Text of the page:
Third, the “directive” by the NTCE for the VC to “temporarily handover the day to day running of the University to the pro-Vice Chancellor,” allegedly to allow the illegal Interim Council to operate is yet another illegal act in a stream of illegal acts by both the government and its agencies. The NCTE has no such power. This ultra vires and legally flawed directive has no basis in the NCTE Act, 1993 (Act 454), under which the NCTE is merely an advisory body to the Minister and tertiary institutions, and may also make recommendations and publish information on tertiary education. Surely this wrongly assumed power to issue such a directive cannot even fall under the omnibus clause that the NCTE may perform other functions “that are incidental” to its stated statutory functions.

Accordingly, the said directive by the NCTE should be withdrawn or be ignored and treated with the contempt it deserves.

We respectfully urge both the Ministry and the NCTE to respect the law and the right of academic freedom, and stop interfering in the administration of KNUST. The Government’s role, if any, would and should be to maintain law and order on the campus and to facilitate discussions leading to an amicable resolution of the problems on the campus, and not to jump into the arena of conflict, become a party to it and thereby compound the problems. The Government should allow the law to work and for the duly constituted bodies to decide on what happens on the campus. That is the law and we fully expect of the Government and its agencies that if they are unhappy with the law, they may appeal to Parliament to revise it. Until then the government must obey the rule of law, however unpalatable that may be to it.

We urge the two of you to forthwith retract all steps taken in furtherance of these clearly illegal pursuits. You do not have to compound the already volatile situation by inviting court actions and their attendant injunctions that will only adversely affect the students.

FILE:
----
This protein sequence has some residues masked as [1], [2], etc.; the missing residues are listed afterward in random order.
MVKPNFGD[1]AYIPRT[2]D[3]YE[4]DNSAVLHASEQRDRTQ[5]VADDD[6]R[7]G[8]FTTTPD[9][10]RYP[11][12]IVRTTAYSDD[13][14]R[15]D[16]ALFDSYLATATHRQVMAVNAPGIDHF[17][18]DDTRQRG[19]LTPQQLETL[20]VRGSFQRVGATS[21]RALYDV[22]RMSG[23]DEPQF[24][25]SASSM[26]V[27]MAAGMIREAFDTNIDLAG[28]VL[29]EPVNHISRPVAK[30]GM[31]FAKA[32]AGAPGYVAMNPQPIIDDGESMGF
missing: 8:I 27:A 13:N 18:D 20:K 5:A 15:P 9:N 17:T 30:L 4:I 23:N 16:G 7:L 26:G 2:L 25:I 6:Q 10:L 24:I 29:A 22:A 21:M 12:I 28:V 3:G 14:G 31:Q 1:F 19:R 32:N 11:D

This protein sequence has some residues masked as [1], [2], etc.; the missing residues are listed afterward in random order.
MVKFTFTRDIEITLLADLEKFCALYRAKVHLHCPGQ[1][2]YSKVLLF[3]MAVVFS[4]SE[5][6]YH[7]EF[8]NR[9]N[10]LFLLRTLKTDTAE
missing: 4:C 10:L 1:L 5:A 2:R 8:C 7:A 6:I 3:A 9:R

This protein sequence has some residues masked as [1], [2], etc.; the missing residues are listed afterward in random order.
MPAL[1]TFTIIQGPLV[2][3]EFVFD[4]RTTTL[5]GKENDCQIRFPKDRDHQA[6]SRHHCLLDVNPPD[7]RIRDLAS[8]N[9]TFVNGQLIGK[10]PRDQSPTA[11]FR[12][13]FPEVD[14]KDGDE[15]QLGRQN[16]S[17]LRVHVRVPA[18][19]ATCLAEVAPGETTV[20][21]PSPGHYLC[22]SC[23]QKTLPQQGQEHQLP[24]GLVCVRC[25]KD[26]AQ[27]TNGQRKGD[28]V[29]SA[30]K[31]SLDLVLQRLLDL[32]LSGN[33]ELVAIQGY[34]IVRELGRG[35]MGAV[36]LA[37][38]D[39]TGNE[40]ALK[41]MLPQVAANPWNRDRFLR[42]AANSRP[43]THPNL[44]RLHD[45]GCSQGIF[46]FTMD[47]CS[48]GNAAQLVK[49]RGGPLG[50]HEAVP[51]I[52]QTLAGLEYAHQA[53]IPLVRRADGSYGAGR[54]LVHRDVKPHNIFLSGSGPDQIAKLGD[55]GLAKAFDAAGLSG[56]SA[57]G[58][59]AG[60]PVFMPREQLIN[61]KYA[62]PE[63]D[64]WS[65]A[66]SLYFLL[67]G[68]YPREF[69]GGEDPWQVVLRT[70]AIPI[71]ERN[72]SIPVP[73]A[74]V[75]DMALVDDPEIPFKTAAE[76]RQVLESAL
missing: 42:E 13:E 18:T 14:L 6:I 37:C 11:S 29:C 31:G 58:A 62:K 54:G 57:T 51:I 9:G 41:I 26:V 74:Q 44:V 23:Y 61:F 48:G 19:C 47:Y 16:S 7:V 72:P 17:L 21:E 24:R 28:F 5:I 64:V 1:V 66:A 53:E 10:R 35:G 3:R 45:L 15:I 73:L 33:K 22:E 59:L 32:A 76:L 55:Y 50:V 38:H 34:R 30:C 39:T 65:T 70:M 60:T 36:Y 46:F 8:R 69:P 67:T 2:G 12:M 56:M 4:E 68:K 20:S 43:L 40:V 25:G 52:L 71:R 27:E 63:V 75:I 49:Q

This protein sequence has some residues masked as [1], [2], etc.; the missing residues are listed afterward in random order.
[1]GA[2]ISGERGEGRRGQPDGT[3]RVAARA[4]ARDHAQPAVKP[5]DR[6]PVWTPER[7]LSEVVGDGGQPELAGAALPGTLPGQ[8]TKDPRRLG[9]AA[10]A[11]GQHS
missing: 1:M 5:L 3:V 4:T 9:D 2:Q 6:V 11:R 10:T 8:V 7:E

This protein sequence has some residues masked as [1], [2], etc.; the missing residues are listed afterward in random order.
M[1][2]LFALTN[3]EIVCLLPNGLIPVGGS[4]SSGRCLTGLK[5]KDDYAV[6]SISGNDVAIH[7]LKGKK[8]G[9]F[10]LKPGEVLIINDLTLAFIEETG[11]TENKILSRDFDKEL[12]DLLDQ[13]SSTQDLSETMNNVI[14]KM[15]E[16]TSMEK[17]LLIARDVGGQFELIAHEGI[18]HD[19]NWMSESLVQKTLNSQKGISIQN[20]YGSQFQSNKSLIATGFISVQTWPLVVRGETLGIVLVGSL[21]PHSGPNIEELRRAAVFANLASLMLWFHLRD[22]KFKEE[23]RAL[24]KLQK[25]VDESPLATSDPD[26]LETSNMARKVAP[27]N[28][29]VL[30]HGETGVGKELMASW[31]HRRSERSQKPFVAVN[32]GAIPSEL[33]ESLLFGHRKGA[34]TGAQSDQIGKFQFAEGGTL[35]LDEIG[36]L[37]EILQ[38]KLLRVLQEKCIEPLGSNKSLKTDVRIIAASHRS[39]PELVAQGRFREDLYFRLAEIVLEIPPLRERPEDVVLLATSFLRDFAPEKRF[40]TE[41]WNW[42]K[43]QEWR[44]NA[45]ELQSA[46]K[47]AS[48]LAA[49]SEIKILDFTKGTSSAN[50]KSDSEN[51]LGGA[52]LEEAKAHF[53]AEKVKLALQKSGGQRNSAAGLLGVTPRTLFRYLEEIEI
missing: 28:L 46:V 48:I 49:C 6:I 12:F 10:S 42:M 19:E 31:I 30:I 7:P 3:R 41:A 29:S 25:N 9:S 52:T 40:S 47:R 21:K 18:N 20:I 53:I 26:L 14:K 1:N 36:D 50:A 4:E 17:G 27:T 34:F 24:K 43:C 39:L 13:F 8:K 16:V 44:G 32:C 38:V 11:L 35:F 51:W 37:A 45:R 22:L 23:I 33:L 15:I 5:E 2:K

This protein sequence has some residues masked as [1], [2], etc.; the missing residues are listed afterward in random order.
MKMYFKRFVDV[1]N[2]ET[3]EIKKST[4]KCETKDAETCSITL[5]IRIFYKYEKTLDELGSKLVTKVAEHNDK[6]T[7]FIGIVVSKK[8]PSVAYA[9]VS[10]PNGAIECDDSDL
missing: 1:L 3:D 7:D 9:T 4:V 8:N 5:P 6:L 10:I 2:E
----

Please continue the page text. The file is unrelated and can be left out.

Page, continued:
We also urge the persons named to serve on the purported “Interim Council” to do right by themselves, their conscience and the law. Just as History names and eulogises “the wise and brave and strong, who graced their generation, who helped the right, and fought the wrong, and made our folk a nation,” it also does not forget to mention, at least in inglorious footnotes, those who lent their names to support clear acts of illegality.

Yours in the service of God and Country

OccupyGhana®

cc.
The Chief of Staff
Office of the President
Accra

The Attorney-General & Minister of Justice
Accra

The Press

REQUEST FOR INVESTIGATIONS INTO THE DISPOSAL OF GOVERNMENT VEHICLES

July 17, 2018

His Excellency the President
Office of the President
Jubilee House
Accra

Dear Sir,

REQUEST FOR INVESTIGATIONS INTO THE DISPOSAL OF GOVERNMENT VEHICLES

Upon your assumption of office as President, a lot of issues came up with regards to the sale of government assets, especially vehicles allocated at the seat of government. Based on these, OccupyGhana® decided to take the issue up and ascertain how these vehicles were disposed of, and whether they were done in accordance with laid down procurement laws.

We therefore wrote to the Chief of Staff and the Administrator-General on 28th March, 2017 with ref no. OG/2017/001. Our letter demanded answers to the following, under our constitutional right of information under Article 21(f):

1. Were any government assets, particularly vehicles, disposed of between the 7th December 2016 election and the handover to the new government?